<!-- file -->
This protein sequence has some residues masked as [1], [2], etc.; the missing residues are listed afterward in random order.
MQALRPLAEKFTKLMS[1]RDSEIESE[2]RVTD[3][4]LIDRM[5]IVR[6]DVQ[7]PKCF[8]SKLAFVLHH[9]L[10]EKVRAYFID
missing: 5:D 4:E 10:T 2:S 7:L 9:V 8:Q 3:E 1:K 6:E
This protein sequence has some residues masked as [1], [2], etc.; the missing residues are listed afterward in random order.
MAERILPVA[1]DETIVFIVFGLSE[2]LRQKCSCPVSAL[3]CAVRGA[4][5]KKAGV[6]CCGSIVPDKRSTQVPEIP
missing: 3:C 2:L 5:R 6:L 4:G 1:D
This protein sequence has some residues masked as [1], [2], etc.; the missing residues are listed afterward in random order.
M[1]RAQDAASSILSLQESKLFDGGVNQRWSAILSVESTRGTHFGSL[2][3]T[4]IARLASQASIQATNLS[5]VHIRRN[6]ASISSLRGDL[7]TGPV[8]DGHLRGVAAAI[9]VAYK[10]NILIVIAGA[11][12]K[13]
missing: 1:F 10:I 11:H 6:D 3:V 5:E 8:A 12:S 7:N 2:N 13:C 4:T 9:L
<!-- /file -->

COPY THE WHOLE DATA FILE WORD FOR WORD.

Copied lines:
This protein sequence has some residues masked as [1], [2], etc.; the missing residues are listed afterward in random order.
MQALRPLAEKFTKLMS[1]RDSEIESE[2]RVTD[3][4]LIDRM[5]IVR[6]DVQ[7]PKCF[8]SKLAFVLHH[9]L[10]EKVRAYFID
missing: 5:D 4:E 10:T 2:S 7:L 9:V 8:Q 3:E 1:K 6:E
This protein sequence has some residues masked as [1], [2], etc.; the missing residues are listed afterward in random order.
MAERILPVA[1]DETIVFIVFGLSE[2]LRQKCSCPVSAL[3]CAVRGA[4][5]KKAGV[6]CCGSIVPDKRSTQVPEIP
missing: 3:C 2:L 5:R 6:L 4:G 1:D
This protein sequence has some residues masked as [1], [2], etc.; the missing residues are listed afterward in random order.
M[1]RAQDAASSILSLQESKLFDGGVNQRWSAILSVESTRGTHFGSL[2][3]T[4]IARLASQASIQATNLS[5]VHIRRN[6]ASISSLRGDL[7]TGPV[8]DGHLRGVAAAI[9]VAYK[10]NILIVIAGA[11][12]K[13]
missing: 1:F 10:I 11:H 6:D 3:V 5:E 8:A 12:S 7:N 2:N 13:C 4:T 9:L